Feel Your Best Self Collaborative Project Nominated for Kidscreen Award

'These are like the Oscars for kid’s programming': Educational toolkit built to address children's emotional challenges is recognized in the 'Best Web/App Series—Original' category

Puppets Nico, CJ, and Mena.

With the help of Feel Your Best Self puppets Nico, CJ, and Mena, kids learn a variety of wellness strategies. (Courtesy of Feel Your Best Self)

Nico, CJ, and Mena may only be kids, and puppets to boot, but they and their creators were recently nominated for a 2023 Kidscreen Award, which recognizes children’s TV and digital media content.  

The three puppets are the stars of the Feel Your Best Self project, spurred through partnership between UConn’s Collaboratory on School and Child Health (CSCH) and Ballard Institute and Museum of Puppetry. CSCH sits between UConn’s Neag School of Education and Institute for Collaboration on Health, Intervention, and Policy, while the Ballard Institute is part of the School of Fine Arts. 

“These are like the Oscars for kid’s programming,” says Feel Your Best Self co-founder Sandra Chafouleas, who is also a Board of Trustees Distinguished Professor in the Neag School’s Department of Educational Psychology. “This cross-disciplinary collaboration has resulted in a project that is more than we could have possibly imagined, with each person contributing their unique talents to result in a project that can truly bring joy to kids and their caregivers.” 

Feel Your Best Self began during the COVID-19 pandemic as a way to address the emotional challenges faced by schools, children, and their caregivers. The team brings together collective expertise in educational psychology and puppetry to teach simple emotion-focused coping strategies to calm yourself, catch your feelings, and connect with others. Over the past couple of years, the project evolved synergistically into the complete, free FYBS toolkit and its 12 educational strategies.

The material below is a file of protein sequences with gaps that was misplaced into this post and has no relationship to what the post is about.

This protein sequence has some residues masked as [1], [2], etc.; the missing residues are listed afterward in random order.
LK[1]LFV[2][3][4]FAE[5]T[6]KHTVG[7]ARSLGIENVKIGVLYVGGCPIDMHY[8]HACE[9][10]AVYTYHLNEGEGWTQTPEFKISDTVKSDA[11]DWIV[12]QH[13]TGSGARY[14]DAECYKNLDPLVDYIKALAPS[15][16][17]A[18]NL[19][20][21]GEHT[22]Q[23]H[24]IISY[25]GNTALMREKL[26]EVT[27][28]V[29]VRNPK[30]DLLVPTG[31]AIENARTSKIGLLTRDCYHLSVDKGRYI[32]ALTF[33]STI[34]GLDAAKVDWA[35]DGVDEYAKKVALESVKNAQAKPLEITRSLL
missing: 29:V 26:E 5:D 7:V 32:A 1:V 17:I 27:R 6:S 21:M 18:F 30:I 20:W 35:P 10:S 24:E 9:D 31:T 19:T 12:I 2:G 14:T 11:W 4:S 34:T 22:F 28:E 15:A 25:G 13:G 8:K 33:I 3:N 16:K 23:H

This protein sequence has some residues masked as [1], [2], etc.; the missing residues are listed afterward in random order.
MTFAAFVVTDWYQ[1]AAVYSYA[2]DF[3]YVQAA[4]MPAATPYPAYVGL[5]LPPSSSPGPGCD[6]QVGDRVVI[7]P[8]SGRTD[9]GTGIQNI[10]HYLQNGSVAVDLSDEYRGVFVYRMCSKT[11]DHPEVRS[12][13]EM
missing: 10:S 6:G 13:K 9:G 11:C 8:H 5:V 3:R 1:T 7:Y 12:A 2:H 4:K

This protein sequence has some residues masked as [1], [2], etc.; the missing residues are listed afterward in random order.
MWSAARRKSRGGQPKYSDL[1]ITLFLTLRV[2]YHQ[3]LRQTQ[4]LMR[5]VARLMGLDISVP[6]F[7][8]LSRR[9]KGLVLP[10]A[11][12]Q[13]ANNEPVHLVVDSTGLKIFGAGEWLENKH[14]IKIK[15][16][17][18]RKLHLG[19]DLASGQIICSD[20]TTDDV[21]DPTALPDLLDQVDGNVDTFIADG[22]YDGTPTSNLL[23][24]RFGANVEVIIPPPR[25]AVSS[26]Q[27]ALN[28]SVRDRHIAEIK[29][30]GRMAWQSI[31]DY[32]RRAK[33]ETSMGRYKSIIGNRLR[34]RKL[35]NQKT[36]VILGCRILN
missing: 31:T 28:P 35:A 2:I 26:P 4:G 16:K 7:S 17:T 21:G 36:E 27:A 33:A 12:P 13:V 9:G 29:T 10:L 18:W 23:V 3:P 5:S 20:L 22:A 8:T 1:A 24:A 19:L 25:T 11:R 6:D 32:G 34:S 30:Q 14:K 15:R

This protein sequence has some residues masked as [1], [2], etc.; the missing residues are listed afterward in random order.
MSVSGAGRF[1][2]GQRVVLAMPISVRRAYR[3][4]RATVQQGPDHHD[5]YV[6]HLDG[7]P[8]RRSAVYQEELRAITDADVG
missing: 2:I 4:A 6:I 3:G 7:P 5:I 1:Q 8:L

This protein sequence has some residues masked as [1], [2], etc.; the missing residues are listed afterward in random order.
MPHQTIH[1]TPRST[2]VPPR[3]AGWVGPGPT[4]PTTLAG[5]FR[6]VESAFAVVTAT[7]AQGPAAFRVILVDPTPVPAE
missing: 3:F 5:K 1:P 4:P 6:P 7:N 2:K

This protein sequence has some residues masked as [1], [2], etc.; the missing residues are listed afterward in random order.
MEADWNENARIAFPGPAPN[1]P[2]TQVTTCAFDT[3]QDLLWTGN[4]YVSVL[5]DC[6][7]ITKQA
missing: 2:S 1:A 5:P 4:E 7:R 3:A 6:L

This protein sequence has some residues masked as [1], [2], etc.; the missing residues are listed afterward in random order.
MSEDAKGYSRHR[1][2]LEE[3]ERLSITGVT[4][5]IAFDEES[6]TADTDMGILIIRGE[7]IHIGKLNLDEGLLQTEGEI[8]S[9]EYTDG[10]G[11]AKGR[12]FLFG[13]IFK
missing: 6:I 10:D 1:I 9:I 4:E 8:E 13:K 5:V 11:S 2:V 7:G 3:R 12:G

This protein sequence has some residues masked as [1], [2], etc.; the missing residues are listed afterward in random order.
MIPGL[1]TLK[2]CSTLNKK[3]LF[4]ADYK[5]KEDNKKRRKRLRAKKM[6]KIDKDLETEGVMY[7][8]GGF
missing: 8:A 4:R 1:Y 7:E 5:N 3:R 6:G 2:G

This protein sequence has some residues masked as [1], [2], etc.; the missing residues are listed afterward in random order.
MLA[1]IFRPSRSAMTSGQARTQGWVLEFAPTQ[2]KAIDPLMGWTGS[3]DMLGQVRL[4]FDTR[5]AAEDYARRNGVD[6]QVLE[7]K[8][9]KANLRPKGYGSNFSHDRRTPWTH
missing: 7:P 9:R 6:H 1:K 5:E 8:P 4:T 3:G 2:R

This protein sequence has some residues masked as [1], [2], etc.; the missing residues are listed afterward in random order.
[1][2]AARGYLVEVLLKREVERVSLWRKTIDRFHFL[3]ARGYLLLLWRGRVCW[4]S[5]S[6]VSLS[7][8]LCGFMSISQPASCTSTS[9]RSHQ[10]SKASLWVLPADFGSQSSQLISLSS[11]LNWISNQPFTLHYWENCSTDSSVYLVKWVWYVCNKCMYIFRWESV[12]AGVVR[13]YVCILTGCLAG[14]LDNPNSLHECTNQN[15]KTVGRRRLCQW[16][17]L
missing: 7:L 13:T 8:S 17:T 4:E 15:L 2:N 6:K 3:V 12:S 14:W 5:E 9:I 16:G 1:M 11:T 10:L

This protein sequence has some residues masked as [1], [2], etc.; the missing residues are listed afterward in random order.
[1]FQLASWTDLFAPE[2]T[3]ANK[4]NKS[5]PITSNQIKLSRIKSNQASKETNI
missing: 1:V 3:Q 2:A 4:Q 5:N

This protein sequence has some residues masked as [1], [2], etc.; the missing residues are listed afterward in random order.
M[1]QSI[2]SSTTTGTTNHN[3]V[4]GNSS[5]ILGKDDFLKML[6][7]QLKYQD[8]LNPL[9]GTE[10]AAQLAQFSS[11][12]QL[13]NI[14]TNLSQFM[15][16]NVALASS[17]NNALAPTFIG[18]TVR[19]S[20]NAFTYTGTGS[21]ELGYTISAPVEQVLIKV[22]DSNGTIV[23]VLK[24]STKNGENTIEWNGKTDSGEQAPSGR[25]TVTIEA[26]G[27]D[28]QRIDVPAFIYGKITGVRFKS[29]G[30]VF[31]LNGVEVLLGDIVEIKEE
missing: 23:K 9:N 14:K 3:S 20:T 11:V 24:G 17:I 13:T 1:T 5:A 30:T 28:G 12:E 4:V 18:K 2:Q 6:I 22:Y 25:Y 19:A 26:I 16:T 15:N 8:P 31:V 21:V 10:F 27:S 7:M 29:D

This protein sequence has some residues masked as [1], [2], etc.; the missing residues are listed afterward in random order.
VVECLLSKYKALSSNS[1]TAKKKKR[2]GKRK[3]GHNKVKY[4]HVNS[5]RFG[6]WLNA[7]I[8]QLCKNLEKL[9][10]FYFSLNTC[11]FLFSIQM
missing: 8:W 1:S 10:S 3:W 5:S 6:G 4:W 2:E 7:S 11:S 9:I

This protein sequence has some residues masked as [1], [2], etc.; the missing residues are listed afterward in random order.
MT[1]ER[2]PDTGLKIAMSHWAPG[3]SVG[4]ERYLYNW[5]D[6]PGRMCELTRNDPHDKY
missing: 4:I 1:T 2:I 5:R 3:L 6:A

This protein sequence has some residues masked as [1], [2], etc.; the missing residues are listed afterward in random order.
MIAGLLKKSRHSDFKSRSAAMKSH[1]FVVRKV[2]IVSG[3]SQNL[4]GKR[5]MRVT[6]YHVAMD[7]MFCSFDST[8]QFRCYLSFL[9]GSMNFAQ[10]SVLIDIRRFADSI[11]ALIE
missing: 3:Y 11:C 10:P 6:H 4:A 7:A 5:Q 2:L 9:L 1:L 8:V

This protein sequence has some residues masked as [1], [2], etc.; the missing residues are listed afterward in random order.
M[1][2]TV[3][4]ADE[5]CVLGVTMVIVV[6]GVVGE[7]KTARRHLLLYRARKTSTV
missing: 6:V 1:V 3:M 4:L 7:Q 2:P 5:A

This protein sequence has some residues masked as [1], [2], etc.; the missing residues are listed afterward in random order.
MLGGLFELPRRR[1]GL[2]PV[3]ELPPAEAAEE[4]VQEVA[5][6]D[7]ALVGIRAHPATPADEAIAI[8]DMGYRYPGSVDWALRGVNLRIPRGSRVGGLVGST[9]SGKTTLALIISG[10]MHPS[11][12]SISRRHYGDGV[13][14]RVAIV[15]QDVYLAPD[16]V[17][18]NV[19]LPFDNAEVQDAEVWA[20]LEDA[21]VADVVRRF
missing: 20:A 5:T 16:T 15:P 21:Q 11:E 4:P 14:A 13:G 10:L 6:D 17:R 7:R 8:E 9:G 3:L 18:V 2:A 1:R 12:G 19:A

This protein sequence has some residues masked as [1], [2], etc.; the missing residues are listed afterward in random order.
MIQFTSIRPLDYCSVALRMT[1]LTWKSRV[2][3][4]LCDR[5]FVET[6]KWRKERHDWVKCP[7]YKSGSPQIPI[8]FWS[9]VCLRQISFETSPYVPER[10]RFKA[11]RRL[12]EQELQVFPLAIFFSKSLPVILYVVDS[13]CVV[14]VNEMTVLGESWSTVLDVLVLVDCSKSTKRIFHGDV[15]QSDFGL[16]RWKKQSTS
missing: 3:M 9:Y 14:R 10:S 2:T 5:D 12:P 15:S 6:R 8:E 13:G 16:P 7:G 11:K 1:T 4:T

The Kidscreen Award winners will be announced at a ceremony on Feb. 14, 2023, in Miami. Given their comprehensive educational toolkit that features Nico, CJ, and Mena as they navigate everyday issues and work through big feelings, the Feel Your Best Self team is a finalist in the “Best Web/App Series—Original” category and was one of 550 entries considered from around the world.  

Feel Your Best Self is led by co-founders Chafouleas and Emily Wicks, who is also manager of operations and collections at the Ballard Institute, and Neag School postdoctoral scholar Emily Iovino who coordinates implementation support for the research team. 

Working together and seeing it be adopted for use in schools has been the most amazing experience, so we are very excited regardless of the Kidscreen outcome.” — Emily Wicks, co-founder of Feel Your Best Self

Chafouleas and the CSCH team took the evidence in emotion-focused coping to develop simple, fun, kid-appropriate strategies. Then Wicks put the work in motion to develop characters, video scripts, and the Feel Your Best Self world by connecting a team of Puppet Arts students and alumni. Among the many key players were Sarah Nolen ’16 SFA, John Cody ’17 SFA, Yanniv Frank ’23 SFA, and Heather Asch ’90 SFA.  

It’s such an honor to be nominated alongside productions coming out of the Canadian Children’s Block (CBC) and Peacock Kids,” says Nolen, who served as the creative force in many roles such as director, creative director, producer, and more. “I think this project showcases an impressive amount of alumni talent and proves what an incredible network we have access to through UConn.” 

In addition to the short videos of Nico, CJ, and Mena demonstrating each of the 12 emotion-focused coping strategies, the FYBS toolkit features: strategy cards with simple words/pictures showing the steps in each strategy, reflection sheets so kids can journal about how the strategy worked for them, a facilitator guide for educators, and a guide to puppet-making to allow kids to create their own characters. The toolkit has been piloted in local elementary classrooms, and most recently has garnered attention from national media for its implementation in Natchaug Elementary in Windham. 

While FYBS was originally created for use in classrooms, educators and community providers can adapt its free tools for use in small groups or with individual students. Families will also find the FYBS videos, tip sheets, and strategy cards to be a fun way to talk about emotions with children. 

“Working together and seeing it be adopted for use in schools has been the most amazing experience, so we are very excited regardless of the Kidscreen outcome,” Wicks says. 

Feel Your Best Self is made possible through the generous support of Principal Foundation. Additional support is from The Neag Foundation and others. To learn more about Feel Your Best Self, visit feelyourbestself.collaboration.uconn.edu  or contact feelurbestself@gmail.com.